I'm wondering if it is possible to build a 3-qubit quantum circuit that creates the following pure state: $$\frac{1}{2}\left(|000\rangle+|011\rangle+|101\rangle+|110\rangle\right)=\frac{1}{2}\left[1,0,0,1,0,1,1,0\right]^\intercal$$

This is an interesting state, because if we name the qubits $q_1$, $q_2$ and $q_3$, then this is an equal superposition of all combinations of $q_1,q_2\in\lbrace 0,1\rbrace$ and $q_3=q_1\oplus q_2$ (logical XOR), which is also the simplest probability distribution that you cannot define in terms of pairwise dependences.

In extension to this question: Does anyone know of a source that lists circuits for constructing all possible equal superpositions of subsets of basis states for $n$ qubits, i.e. $\boldsymbol{\alpha}/\sqrt{\lVert\boldsymbol{\alpha}\rVert_1}$ for all $\boldsymbol{\alpha}\in\lbrace 0,1\rbrace^{2^n}$?

Best regards!


1 Answer 1


You wish to prepare your state into the uniform superposition of three qubits $\{q_1,q_2,q_3\}$ such that $q_3=q_1\oplus q_2$, starting from some canonical basis element (which is conventionally the all-zeroes ket).

The following will work to prepare such a state:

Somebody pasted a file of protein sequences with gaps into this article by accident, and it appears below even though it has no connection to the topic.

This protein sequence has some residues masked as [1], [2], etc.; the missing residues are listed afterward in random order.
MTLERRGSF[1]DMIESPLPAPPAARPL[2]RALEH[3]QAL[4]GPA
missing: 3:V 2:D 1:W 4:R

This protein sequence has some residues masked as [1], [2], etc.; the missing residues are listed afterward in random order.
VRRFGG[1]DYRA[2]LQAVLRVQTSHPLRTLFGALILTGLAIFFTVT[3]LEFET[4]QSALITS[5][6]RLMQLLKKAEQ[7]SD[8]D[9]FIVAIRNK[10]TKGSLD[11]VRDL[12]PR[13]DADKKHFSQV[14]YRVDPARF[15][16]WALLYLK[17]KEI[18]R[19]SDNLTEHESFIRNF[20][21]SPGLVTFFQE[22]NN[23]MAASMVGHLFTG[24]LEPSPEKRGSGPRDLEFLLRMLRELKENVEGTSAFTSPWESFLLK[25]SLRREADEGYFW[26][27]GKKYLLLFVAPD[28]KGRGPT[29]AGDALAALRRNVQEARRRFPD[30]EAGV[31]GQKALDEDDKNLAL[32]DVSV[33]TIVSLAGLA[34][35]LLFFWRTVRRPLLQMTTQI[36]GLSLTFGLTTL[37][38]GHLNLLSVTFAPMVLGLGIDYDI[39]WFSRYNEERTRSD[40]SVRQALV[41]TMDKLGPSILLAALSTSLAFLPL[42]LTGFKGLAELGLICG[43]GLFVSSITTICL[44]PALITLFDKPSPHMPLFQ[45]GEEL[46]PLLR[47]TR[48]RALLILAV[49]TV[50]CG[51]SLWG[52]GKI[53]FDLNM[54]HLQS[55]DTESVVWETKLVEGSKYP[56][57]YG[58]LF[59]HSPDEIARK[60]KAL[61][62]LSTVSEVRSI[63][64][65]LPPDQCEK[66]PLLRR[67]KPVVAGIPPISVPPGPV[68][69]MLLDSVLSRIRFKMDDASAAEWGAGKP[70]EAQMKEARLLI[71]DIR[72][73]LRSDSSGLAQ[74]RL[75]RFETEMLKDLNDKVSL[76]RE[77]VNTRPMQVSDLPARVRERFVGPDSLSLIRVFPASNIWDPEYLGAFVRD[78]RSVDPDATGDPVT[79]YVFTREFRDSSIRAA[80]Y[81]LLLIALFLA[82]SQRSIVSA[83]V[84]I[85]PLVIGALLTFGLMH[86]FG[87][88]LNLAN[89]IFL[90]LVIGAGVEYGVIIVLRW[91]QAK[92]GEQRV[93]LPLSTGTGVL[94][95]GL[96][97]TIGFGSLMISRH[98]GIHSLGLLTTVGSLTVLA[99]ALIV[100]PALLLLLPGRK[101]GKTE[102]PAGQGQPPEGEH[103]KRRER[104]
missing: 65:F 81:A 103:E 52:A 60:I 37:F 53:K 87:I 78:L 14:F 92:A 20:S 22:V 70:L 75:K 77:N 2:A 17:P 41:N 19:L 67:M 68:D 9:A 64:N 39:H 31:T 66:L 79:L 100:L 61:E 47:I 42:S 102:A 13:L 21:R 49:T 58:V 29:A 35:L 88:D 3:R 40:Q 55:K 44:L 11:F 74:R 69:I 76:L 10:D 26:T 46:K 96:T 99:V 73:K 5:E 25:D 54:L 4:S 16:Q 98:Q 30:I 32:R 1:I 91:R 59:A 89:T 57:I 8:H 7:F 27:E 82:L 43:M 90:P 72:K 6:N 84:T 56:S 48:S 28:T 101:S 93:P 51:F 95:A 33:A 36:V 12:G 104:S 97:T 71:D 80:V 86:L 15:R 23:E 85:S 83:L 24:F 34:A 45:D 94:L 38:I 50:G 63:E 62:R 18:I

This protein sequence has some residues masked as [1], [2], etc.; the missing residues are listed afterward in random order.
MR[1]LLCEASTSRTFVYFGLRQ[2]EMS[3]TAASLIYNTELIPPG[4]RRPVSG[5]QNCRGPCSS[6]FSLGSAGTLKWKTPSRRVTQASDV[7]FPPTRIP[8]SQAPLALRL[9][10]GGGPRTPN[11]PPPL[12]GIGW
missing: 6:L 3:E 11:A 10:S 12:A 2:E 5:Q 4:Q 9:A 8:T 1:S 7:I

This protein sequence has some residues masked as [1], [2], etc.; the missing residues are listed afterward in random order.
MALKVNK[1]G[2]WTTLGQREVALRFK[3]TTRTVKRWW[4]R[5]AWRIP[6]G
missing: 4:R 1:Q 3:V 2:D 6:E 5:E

Circuit for smueke state

See the direct Quirk link.

Generalizing this to more than three qubits, say to prepare the uniform superposition of all $n$ qubits such that $q_n=q_1\oplus q_2\oplus\cdots\oplus q_{n-1}$, one would initially perform $n-1$ Hadamard gates on the first $n-1$ qubits, then separately have these perform a controlled-$X$ (controlled-NOT) on the $n$th qubit.

As to the other question about preparing uniform superpositions for other interesting states or interesting subsets of the $2^n$ computational basis elements, there are likely too many such circuits to be formally provided, even for small $n$! There are $2^{2^n}$ different boolean functions on $n$ bits.

One approach you could always do is to prepare the uniform distribution over all $n$ qubits, calculate your function or equation of interest into an ancilla qubit, and measure the ancilla and post-select on getting the state of interest (e.g. to $|0\rangle$ or $|1\rangle$). The probability of successfully post-selecting depends on the properties of your function (e.g. how likely it is to be $|0\rangle$ or $|1\rangle$).

This would work for the "XOR state" in the original question - a fourth ancilla could store the result of the boolean test of whether $q_3=q_1\oplus q_2$, and measuring the ancilla and post-selecting upon getting $|1\rangle$ in the ancilla gives you the desired state on the other three qubits. You would get $|1\rangle$ 50% of the time. But, such a folk approach probably isn't written down anywhere formally.

  • $\begingroup$ Awesome, thank you! $\endgroup$
    – smuecke
    May 14, 2022 at 12:36

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